MM: I have a book’s worth of quotes and testimonials. A number of people have expressed having profound encounters after the performance with other audience members that they had never met before. Here’s one comment: As we were walking away from the performance, a car with other audience members flagged us down to get our reaction. We were all so moved, we didn’t quite know what to say, but we all just stopped everything and talked about theater and ritual and God and spirit. How often does that happen?

There was a post-show discussion with professors at Union Theological Seminary where one of the theologians expressed how he was left breathless to witness the stabbing of the bread as the body of Christ. He wanted to know how we came to create that moment and I had to admit that I’d never thought of it that way before. Maybe it was intuitive or subliminal, but I had no idea about symbolism. I just wanted a dramatic effect.

And the following relates to being concerned over how the piece might be perceived. Near the beginning of one show, a gentleman jolted up from his seat and left with such raw intensity that the whole cast felt we had done something horribly wrong. No one else in the audience had that reaction, in fact they loved the show. We were mystified.

A year later we returned to the same venue to perform Fools Mass again. Again, it was joyously received. And as we were changing out of our costumes in a small room upstairs, there was a knock at the door. A voice said, “May I come in to speak with you?” We opened the door and a man entered, though we didn’t recognize him. He said, “I came to Fools Mass last year. Your characters just made me picture my son who’d died of Muscular Dystrophy. I couldn’t bear it and had to leave. But I knew it was an important show for me to see, so I came back.”

He began to cry, and so did the rest of us. Then he said, “And I just want to thank you for doing this and to tell you that, for me, this is a beautiful tribute to my son.”

By that point, we were all crying.

Q: How do you hope “Fools Mass” continues to evolve from here?

MM: I’ve never had a destination in mind, an aim certainly but not some point in the distance. There was no original plan for what Fools Mass would be, how it would look, what it would feel like to perform. It has been an endless series of astonishments for me. The fact that the piece continues to exist and be meaningful, not only for audiences but for my fellow actors and myself is a miracle. Fools Mass has been a process since its inception, and it remains a process. I can’t say how it will evolve but I can trust that it will continue to do so.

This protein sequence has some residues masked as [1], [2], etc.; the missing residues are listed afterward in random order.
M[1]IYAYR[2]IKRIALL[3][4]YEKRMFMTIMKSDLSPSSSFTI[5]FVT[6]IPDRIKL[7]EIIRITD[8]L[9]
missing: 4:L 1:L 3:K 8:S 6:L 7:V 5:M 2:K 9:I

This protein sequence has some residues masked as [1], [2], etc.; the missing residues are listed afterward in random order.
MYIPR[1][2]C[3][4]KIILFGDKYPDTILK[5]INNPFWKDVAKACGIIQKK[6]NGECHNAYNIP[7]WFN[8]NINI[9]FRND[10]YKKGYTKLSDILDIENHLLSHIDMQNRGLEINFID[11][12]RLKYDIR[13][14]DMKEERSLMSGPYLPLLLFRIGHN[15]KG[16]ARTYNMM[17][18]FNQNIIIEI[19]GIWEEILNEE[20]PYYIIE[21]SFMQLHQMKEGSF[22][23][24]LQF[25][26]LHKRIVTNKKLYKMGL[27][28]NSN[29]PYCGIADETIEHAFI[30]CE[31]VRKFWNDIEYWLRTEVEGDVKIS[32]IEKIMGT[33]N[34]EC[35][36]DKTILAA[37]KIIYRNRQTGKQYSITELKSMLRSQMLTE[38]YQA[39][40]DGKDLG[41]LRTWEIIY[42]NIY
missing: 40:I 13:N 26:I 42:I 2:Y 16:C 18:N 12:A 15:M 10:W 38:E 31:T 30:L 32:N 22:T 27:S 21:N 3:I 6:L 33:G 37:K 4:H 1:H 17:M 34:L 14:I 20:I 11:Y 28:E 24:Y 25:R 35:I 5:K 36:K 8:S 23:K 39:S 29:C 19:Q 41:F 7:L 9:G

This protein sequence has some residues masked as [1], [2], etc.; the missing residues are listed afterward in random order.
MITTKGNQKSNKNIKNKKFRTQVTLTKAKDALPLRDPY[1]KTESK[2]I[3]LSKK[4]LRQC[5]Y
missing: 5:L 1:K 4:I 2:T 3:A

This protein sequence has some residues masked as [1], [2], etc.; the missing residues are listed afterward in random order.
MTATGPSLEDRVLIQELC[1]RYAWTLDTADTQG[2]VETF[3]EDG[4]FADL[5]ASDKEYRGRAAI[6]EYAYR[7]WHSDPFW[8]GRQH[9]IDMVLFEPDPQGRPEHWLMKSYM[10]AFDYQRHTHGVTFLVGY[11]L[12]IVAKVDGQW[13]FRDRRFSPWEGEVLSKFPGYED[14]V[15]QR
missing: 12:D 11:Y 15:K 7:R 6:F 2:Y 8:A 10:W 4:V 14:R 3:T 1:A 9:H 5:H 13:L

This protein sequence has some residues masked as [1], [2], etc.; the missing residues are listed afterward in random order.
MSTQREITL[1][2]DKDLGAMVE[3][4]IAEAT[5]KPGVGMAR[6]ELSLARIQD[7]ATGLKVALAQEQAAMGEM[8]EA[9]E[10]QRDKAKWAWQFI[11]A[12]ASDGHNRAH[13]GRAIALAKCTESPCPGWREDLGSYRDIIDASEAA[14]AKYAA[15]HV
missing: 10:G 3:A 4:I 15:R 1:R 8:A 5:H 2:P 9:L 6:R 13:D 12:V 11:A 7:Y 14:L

Q: What are your ultimate goals for the future and is there anything else that you would like to mention?

MM: I don’t really know what ultimate means and goals are also not quite in my vocabulary, but for now I wish to work with a larger ensemble, and this is already becoming the case. I also wish for Dzieci to remain financially solvent, which has never been certain for us, but somehow we’ve managed to continue to be so for twenty-six years. Next weekend, Dzieci will close out our twenty-fifth season of Fools Mass at St. John the Divine, where we haven’t played since before the pandemic. In another couple of months, we will return to A Passion, our Easter/Passover offering. Then maybe we’ll present Cirkus Luna in the summer, and Makbet next fall. And somewhere, somehow, it would be nice to return to our marathon workshop experiences and even explore a new theatrical piece.


FOOLS MASS runs Friday, December 15 at 7:30PM at St. John — St. Matthew Emanuel Lutheran Church in Brooklyn and Saturday, December 16 at 7PM at Cathedral of St. John The Divine. For tickets and information visit



Meagan J. Meehan

Meagan J. Meehan is a published author of novels, short stories, and poems. She is also a produced playwright and an award-winning modern artist.